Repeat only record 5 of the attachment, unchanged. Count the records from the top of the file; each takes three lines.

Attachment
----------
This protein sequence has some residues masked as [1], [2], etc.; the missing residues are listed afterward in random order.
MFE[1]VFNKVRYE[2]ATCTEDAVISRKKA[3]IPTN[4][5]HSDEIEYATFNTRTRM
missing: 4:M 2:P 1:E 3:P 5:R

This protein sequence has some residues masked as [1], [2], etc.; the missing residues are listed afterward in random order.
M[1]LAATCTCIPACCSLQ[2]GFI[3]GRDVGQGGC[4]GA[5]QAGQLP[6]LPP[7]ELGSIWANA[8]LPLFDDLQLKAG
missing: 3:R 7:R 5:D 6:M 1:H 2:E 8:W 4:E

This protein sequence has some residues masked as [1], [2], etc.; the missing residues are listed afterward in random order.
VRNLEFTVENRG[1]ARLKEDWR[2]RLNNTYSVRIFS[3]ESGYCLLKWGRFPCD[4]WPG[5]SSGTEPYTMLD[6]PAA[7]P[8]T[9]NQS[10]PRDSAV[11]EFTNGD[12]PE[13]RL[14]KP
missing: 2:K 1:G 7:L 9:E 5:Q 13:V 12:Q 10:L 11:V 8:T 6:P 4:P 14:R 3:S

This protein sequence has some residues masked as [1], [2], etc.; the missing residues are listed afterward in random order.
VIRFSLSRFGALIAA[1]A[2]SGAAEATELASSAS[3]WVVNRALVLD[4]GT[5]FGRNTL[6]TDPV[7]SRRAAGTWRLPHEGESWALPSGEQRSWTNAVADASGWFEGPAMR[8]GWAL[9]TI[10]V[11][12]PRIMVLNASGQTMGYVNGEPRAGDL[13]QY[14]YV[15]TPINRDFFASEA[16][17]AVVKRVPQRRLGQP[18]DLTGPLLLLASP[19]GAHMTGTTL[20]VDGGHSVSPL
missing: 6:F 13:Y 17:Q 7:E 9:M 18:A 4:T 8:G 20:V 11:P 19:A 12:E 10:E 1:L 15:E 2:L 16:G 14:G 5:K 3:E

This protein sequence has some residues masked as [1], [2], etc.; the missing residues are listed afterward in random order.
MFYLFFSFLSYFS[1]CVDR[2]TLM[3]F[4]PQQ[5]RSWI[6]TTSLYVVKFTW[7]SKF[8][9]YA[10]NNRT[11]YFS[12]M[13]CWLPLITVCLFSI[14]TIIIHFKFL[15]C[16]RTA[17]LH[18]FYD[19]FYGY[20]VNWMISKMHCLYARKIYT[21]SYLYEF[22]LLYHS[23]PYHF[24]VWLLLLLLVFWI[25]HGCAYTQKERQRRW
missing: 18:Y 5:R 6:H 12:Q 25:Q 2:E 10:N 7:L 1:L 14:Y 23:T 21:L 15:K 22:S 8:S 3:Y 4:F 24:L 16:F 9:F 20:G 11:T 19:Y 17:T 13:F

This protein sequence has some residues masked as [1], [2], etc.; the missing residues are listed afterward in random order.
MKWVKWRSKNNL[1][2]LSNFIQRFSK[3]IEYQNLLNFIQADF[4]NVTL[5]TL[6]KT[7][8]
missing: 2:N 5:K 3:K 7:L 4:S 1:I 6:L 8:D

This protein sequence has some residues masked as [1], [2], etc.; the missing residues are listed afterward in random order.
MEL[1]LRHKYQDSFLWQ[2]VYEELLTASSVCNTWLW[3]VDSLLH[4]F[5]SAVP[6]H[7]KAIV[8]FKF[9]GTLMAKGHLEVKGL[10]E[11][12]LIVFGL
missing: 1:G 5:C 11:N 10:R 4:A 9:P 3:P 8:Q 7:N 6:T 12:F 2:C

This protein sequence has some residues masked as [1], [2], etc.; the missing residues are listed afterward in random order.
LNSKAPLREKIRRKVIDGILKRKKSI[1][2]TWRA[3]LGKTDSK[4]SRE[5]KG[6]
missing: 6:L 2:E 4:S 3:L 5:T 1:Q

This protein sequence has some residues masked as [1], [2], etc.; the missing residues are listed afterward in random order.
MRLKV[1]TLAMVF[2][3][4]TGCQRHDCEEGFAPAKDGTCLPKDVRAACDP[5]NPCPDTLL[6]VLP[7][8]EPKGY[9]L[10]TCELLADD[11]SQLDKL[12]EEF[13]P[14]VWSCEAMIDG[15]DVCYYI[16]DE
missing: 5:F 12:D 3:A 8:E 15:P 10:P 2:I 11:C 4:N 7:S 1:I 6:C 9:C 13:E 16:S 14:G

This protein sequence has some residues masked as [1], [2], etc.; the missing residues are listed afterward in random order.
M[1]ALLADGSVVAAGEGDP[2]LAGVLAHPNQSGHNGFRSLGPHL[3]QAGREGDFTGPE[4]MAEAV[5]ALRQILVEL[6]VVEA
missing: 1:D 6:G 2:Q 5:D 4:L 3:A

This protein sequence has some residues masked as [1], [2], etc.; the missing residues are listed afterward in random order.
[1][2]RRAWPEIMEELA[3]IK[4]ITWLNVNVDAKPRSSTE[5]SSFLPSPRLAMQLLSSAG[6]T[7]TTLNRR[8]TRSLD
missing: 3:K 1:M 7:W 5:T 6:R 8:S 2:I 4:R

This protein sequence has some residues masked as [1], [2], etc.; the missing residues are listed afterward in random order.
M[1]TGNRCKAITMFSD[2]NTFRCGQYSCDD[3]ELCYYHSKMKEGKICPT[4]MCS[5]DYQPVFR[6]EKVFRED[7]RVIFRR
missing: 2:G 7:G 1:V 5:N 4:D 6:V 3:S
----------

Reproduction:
This protein sequence has some residues masked as [1], [2], etc.; the missing residues are listed afterward in random order.
MFYLFFSFLSYFS[1]CVDR[2]TLM[3]F[4]PQQ[5]RSWI[6]TTSLYVVKFTW[7]SKF[8][9]YA[10]NNRT[11]YFS[12]M[13]CWLPLITVCLFSI[14]TIIIHFKFL[15]C[16]RTA[17]LH[18]FYD[19]FYGY[20]VNWMISKMHCLYARKIYT[21]SYLYEF[22]LLYHS[23]PYHF[24]VWLLLLLLVFWI[25]HGCAYTQKERQRRW
missing: 18:Y 5:R 6:H 12:Q 25:Q 2:E 10:N 7:L 1:L 14:Y 23:T 21:L 15:K 22:S 8:S 3:Y 4:F 24:L 16:F 9:F 20:G 11:T 19:Y 17:T 13:F